Given the potential impact however, I attempted to confirm the accuracy of the information in this document. In an effort to do so, and in a serious lapse of my own and professional judgment and ethics, I solicited and received additional materials directly from the Heartland Institute under someone else’s name. The materials the Heartland Institute sent to me confirmed many of the facts in the original document, including especially their 2012 fundraising strategy and budget. I forwarded, anonymously, the documents I had received to a set of journalists and experts working on climate issues. I can explicitly confirm, as can the Heartland Institute, that the documents they emailed to me are identical to the documents that have been made public. I made no changes or alterations of any kind to any of the Heartland Institute documents or to the original anonymous communication.
I will not comment on the substance or implications of the materials; others have and are doing so. I only note that the scientific understanding of the reality and risks of climate change is strong, compelling, and increasingly disturbing, and a rational public debate is desperately needed. My judgment was blinded by my frustration with the ongoing efforts — often anonymous, well-funded, and coordinated — to attack climate science and scientists and prevent this debate, and by the lack of transparency of the organizations involved. Nevertheless I deeply regret my own actions in this case. I offer my personal apologies to all those affected.
Yes, we live in an age where a large fraction of people pretend to be someone they aren’t online, where reporters routinely practice deception, where bloggers and other even pretend to be famous people to get a scoop or embarrass someone.
But Gleick is right that he committed a serious lapse of my professional judgment and ethics. He is right to regret his actions and make a personal apology.
When exactly will the Heartland Institute apologize for “spreading misinformation” and “personally attacking climate scientists to further its goals”?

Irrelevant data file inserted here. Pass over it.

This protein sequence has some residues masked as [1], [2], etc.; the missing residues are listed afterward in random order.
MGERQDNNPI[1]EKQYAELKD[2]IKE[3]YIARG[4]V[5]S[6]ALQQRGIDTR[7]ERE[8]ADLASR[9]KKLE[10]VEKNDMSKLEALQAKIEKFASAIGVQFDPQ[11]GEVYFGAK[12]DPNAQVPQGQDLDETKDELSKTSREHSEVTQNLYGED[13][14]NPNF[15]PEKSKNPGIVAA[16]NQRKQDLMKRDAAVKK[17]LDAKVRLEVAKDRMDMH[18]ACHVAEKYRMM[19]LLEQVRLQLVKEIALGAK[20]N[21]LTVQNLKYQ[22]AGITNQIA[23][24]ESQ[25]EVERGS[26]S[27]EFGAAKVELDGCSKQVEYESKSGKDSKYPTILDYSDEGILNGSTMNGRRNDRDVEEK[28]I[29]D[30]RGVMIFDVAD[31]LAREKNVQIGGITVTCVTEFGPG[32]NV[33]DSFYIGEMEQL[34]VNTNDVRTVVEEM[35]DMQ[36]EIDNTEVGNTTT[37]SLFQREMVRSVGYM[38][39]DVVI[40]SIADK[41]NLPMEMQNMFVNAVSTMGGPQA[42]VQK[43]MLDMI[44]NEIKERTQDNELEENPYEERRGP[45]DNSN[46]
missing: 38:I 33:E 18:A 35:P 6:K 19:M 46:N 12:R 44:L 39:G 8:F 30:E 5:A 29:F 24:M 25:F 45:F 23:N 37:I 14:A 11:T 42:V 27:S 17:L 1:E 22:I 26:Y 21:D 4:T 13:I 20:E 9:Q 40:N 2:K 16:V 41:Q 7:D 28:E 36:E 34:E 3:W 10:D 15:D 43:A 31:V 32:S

And when exactly will Revkin apologize for his various lapses, including his absurd and I think hypocritical response to Gleick’s post?
Here are the key parts of what Revkin wrote:
Now, Gleick has admitted to an act that leaves his reputation in ruins and threatens to undercut the cause he spent so much time pursuing….
The Heartland Institute had already signaled that it plans to seek charges and civil action against the person who extracted its documents under a false identity….
I won’t speculate on how the legal aspects of this story might play out.
Another question, of course, is who wrote the climate strategy document that Gleick now says was mailed to him. His admitted acts of deception in acquiring the cache of authentic Heartland documents surely will sustain suspicion that he created the summary, which Heartland’s leadership insists is fake.
One way or the other, Gleick’s use of deception in pursuit of his cause after years of calling out climate deception has destroyed his credibility and harmed others. (Some of the released documents contain information about Heartland employees that has no bearing on the climate fight.) That is his personal tragedy and shame (and I’m sure devastating for his colleagues, friends and family).
The broader tragedy is that his decision to go to such extremes in his fight with Heartland has greatly set back any prospects of the country having the “rational public debate” that he wrote — correctly — is so desperately needed.
I haven’t seen so much nonsense since, well, since I read something from Heartland.
Revkin has ZERO credibility in making these attacks. Zero.
First off, if one act of this nature could ruin a reputation or destroy his credibility, then what precisely is Revkin doing routinely quoting and citing people who have been repeatedly debunked, the disinformers and confusionists.